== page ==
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Rising Son

April 7, 2014

RisingSon1(photo credit: Singapore Repertory Theatre)

Event: “Rising Son” by the Singapore Repertory Theatre
Venue: DBS Arts Centre
Run: 27th Mar – 12th Apr 2014

Dangerous Liaisons

I was particularly excited to view this play for a number of reasons, one being that it is the first serious play ever written by prolific songwriter and musical composer Dick Lee, two being that it touches on an important aspect of Singapore’s history which is not often portrayed on stage, and three being that it stars three of our bright up-and-coming talents in Tan Shou Chen, Caleb Goh and Seong Hui Xuan.

The three actors probably need no further introduction, with Caleb Goh recently appearing in Toy Factory’s “Romeo & Juliet”, Seong Hui Xuan having starred in multiple productions with Pangdemonium the past few years amongst others, and Tan Shou Chen being a regular fixture on both the stage and TV screen.

“Rising Son”, part one of a three-part family trilogy, is set during the Japanese occupation period, and tells the story of 18-year-old Sunny (Shou Chen) and his awkward three-year friendship with Colonel Hiroyuki Sato (Caleb), who happens to be a high-ranking Japanese military lawyer.

The awkwardness of the situation is immediately apparent – a member of the enemy reaching out a friendly hand in what appears to be a conciliatory gesture to ingratiate himself with a member of the people whom his army has been committing vile atrocities against.

What exactly is his motive? Does he want something from Sunny? Or maybe he’s ultimately going after Sunny’s younger sister Ruby?

The potential for great conflict is certainly present in such a context, but sadly the play does not flesh this particular thread fully, and whereas Sunny spends most of the play being highly cautious of the Colonel’s intentions, after awhile it is apparent to the viewer that Colonel Hiroyuki is nothing more than a warm, gentle and honourable person with no ulterior motives whatsoever.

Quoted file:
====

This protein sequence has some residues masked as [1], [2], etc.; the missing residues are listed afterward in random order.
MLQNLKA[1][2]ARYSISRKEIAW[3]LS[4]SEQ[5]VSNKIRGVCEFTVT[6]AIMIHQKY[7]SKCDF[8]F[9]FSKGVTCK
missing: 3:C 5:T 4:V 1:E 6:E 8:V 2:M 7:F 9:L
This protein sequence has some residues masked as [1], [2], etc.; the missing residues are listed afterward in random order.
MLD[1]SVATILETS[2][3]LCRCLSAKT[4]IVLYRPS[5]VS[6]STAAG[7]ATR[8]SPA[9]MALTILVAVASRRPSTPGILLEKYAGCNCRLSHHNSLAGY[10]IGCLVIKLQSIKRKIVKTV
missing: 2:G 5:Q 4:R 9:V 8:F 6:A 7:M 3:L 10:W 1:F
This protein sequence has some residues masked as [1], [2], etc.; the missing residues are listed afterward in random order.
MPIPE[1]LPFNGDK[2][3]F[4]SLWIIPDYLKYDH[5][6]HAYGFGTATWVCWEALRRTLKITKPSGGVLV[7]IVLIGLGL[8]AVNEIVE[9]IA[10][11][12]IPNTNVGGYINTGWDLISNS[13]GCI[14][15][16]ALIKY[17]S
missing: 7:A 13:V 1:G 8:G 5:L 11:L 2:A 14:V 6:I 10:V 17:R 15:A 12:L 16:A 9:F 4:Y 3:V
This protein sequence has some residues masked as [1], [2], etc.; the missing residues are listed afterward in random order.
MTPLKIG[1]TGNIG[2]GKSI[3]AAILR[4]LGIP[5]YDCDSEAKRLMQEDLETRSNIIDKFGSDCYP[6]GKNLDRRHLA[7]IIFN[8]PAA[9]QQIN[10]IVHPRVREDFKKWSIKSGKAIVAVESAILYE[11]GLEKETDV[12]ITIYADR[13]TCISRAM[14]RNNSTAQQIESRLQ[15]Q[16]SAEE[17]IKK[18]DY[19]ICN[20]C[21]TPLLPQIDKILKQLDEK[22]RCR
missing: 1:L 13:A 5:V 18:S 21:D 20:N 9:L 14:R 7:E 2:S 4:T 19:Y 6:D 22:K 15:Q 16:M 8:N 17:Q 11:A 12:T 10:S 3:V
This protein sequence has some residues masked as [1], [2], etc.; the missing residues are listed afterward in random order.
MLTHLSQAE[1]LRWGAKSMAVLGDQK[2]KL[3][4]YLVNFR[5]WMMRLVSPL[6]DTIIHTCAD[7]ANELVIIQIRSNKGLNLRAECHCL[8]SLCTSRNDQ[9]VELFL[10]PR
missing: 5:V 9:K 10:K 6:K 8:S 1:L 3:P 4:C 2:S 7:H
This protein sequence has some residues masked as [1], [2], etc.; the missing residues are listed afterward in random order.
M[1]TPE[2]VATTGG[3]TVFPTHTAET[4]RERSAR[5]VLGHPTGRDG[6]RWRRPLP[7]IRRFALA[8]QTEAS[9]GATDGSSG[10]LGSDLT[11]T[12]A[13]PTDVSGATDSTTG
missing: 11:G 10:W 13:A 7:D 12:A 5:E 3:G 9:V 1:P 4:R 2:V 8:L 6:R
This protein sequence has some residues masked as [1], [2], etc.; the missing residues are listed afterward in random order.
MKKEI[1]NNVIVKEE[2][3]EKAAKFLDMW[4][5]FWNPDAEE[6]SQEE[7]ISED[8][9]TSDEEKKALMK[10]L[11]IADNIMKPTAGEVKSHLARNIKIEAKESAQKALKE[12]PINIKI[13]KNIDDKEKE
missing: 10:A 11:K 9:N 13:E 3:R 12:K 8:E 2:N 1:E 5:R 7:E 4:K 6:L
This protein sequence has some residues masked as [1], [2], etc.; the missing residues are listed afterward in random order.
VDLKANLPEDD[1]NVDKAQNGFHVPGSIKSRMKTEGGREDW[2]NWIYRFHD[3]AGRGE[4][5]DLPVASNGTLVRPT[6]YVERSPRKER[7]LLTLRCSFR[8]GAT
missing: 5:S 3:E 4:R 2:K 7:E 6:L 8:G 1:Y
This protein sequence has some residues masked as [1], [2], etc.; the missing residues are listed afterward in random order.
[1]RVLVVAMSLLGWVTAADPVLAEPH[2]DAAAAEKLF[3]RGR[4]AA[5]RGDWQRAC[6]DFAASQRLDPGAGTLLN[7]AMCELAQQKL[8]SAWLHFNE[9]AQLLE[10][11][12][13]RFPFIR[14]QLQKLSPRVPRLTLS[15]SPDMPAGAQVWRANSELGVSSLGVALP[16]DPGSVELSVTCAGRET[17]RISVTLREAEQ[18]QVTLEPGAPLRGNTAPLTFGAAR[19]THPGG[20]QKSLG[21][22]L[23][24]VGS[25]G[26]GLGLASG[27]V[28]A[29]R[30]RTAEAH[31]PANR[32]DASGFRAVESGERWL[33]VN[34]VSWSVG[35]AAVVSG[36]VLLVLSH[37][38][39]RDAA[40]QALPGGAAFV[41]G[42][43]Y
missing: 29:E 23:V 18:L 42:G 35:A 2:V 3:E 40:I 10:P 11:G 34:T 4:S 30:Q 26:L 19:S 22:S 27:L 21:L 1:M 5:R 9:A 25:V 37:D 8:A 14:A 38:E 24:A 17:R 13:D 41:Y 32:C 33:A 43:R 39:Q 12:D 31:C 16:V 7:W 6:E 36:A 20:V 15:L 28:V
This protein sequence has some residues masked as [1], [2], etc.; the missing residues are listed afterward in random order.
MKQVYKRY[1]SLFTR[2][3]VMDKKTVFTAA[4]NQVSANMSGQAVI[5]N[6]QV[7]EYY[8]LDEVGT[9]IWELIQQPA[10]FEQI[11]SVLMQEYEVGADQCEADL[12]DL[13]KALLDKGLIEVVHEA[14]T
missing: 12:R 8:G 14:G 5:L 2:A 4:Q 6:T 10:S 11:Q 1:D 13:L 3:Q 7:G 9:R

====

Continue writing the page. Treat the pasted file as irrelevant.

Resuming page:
Which brings us to one of the main weaknesses of the play – that there is an apparent lack of danger in what could have been an explosively charged tale set right smack in the middle of the Japanese occupation.

Dick Lee does a great job in retelling his father’s experiences through the war (“Sunny” was his father), and the little epilogue at the end detailing what happened to the Colonel after he went back to Japan at the end of the war was a beautiful touch, but it is slightly unfortunate that the tale did not contain enough drama or conflict to truly enthrall an audience for a full 90 minutes.

Hui Xuan excels as the wise-beyond-her-years younger sister Ruby who has that rebellious and free-spirited streak about her, often providing moments of sheer magnestism onstage, while Shou Chen plays the role of the protective brother who remains highly skeptical of the other side.

Caleb brings out the awkwardness and inner conflict of the Japanese colonel who is uncomfortable in his own skin, and wishes he could break out of the militaristic role in which his nation has thrust upon him.

“Rising Son” is an endearing tale – a true story – of love and friendship during some of Singapore’s darkest years, and is both intimate, charming and funny at times (Dick Lee certainly knows how to write good humour).

And if this is anything to go by, I’m very much looking forward to the second and third parts of this trilogy.

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